Generators: Generating additional revenue

Offering mobile power sources can be a plus for party and event


Mobile generators have long been a staple among equipment fleets of rental companies whose customer base is composed primarily of construction and construction-related services. However, for companies that cater to event and party planners, portable power equipment may be somewhat unchartered territory.

Yet, with the growing trend of events traditionally held indoors moving to outside venues, providing portable power equipment is necessary to complete the total event.

Offering a mobile generator provides rental companies the ability to be a one-stop solution for their customers. If a store that has all of the other party and event items can’t provide a generator to power a heating or cooling system, the customer will have to look elsewhere for that one component of the overall rental package. This is an inconvenience that could jeopardize the relationship with that rental customer.

For rental company managers who recognize the importance of being a total-package, one-stop events rental solution provider, and want to add generators to their rental fleet, it can be best to start small and expand as needed.

The size of generators to carry as part of an inventory should correlate to the size of the party and event rental business. For example, if the majority of event-related customers are considered smaller party services companies — 200 guests or less — accommodating that number likely drives the size of the tents in stock, which in turn, drives the size of the event’s infrastructure. The size of the generator needed to power the infrastructure will vary accordingly.

If a company rents smaller tents, heating and cooling loads will be smaller and lighting requirements will be less, hence overall power requirements are likely to be smaller. This would likely require generator models ranging from 20 to 50 kW. If a company carries larger or multiple tents to handle bigger events, then the size of the power requirements will increase, along with the size and scale of the whole operation.

In selecting generator models that will best fit the company’s needs, rental company managers should begin by analyzing the customer base, keeping in mind that in the generator world bigger isn’t always better. The most important factor for maximizing generator investment is to match all the various event power requirements with generator capacity. Arriving at the appropriate determination involves identifying the power requirements of the infrastructure, which includes all of the components of the event that will require power to operate.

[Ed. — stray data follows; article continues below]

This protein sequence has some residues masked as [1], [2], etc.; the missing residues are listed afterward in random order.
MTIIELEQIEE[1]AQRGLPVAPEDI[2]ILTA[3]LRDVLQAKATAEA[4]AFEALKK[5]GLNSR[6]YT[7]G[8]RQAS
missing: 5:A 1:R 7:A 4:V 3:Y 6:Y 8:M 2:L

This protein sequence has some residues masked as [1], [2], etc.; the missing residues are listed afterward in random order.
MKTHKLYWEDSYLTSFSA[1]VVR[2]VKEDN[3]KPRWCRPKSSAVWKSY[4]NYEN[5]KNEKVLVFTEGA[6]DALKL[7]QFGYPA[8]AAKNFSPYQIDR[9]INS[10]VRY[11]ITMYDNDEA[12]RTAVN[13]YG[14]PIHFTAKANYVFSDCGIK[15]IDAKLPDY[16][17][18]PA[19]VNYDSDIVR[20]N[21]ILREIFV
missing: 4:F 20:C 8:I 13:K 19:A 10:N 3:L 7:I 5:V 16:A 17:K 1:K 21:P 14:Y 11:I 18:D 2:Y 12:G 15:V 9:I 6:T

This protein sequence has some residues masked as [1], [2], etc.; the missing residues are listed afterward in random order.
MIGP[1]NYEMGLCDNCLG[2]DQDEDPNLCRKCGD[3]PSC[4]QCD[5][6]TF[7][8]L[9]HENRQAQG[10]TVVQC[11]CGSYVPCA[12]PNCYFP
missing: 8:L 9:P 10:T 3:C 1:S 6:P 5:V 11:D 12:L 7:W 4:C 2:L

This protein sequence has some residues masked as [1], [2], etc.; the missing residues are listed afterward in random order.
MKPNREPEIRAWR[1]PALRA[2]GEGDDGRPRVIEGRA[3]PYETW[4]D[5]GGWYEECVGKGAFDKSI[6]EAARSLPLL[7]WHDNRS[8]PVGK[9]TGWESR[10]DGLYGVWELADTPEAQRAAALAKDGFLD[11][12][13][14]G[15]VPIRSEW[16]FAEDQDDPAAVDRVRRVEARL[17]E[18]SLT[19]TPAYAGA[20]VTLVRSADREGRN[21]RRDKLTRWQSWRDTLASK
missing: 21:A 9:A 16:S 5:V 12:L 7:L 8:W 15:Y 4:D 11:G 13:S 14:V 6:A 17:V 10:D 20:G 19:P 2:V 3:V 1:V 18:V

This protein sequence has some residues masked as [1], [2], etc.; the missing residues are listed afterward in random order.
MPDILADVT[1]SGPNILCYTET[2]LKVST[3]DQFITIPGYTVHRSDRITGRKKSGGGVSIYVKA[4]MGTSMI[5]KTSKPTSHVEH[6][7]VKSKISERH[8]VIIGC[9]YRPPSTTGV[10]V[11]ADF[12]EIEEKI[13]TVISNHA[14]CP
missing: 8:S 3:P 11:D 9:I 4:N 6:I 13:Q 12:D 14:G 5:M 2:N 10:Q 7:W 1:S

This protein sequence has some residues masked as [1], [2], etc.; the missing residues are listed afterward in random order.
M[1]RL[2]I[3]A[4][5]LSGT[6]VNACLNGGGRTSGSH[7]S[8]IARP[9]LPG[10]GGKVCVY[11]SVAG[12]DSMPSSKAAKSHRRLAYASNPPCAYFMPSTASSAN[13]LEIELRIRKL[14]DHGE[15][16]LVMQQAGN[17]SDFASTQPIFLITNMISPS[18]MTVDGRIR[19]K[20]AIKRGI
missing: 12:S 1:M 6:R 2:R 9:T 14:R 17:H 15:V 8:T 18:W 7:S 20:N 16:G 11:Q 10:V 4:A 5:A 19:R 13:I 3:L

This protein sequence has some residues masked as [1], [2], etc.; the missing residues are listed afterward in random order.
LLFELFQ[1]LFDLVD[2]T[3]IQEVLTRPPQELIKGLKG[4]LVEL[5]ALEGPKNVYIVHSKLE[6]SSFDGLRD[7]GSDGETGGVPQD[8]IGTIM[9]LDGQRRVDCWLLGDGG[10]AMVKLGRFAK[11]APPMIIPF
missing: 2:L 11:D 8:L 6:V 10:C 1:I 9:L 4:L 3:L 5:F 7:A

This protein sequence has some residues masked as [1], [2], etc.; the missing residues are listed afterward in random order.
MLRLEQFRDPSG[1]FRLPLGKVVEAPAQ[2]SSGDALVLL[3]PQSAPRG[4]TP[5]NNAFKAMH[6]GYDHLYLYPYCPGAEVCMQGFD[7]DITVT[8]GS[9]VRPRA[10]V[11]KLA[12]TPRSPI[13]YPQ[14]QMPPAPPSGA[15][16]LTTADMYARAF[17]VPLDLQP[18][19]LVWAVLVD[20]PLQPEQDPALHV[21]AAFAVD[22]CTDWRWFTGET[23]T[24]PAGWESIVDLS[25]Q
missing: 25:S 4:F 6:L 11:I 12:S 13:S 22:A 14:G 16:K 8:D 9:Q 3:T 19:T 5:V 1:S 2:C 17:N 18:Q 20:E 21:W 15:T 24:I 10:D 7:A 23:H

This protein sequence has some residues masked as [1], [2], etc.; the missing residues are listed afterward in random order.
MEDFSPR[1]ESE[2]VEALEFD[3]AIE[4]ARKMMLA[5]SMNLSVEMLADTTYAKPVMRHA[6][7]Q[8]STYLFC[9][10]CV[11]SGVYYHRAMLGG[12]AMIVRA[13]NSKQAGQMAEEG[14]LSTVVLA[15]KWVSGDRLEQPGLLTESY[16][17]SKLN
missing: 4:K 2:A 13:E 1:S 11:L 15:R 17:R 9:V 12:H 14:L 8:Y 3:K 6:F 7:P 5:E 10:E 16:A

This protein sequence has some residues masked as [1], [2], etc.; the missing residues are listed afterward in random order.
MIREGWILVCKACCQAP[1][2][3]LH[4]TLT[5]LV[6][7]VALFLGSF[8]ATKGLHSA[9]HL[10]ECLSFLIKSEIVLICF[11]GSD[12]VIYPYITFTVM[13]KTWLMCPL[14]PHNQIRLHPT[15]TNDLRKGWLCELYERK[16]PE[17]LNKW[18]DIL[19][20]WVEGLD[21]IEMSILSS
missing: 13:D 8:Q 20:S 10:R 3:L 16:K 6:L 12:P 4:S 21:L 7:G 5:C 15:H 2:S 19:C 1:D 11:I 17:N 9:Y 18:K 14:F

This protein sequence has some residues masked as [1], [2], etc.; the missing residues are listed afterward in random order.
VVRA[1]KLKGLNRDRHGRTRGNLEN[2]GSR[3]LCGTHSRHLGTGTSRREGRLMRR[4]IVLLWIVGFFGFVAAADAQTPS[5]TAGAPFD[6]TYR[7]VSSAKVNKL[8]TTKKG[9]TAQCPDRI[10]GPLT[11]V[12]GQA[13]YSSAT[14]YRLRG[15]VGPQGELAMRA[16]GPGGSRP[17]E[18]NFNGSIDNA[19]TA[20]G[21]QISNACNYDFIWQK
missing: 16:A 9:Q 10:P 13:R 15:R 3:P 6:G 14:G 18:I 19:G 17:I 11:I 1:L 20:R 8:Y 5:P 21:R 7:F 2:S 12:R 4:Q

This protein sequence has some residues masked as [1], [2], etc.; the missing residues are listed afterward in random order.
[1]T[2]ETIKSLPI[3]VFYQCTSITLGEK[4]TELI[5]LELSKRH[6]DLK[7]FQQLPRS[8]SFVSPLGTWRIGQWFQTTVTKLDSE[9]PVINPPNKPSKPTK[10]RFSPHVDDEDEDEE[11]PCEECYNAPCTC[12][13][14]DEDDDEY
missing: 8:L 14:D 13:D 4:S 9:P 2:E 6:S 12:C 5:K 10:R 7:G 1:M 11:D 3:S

Generator selection for specific venues needs to be properly assessed. Having a generator that is too small is not going to work, but having one that is too big also presents challenges and the most obvious is cost. The greater the generator capacity and output, the more the unit will cost. The amount a store can charge for generator rental is proportionate to output, so if the generator has more capacity than what’s required for the majority of a rental store’s business, the return on investment is going to fall short of the revenue projections.

Matching the right size generator to a specific outdoor venue or event is actually a fairly simple process that involves preparing a thorough inventory of all power requirements. The heating or air conditioning system is the most common and requires the greatest amount of energy. Next, the lighting, both indoor and outdoor, along with catering equipment also will require power.

Considering entertainment needs is the next step. If there’s going to be a band or a DJ with lights and a sound system, these all have power requirements that need to be calculated. Understanding the scope of the event and then tallying up all of the power requirements as accurately as possible from each of the different sub-segments will require making additional inquiries to several different sources, including the caterer, music and sound providers and lighting system personnel.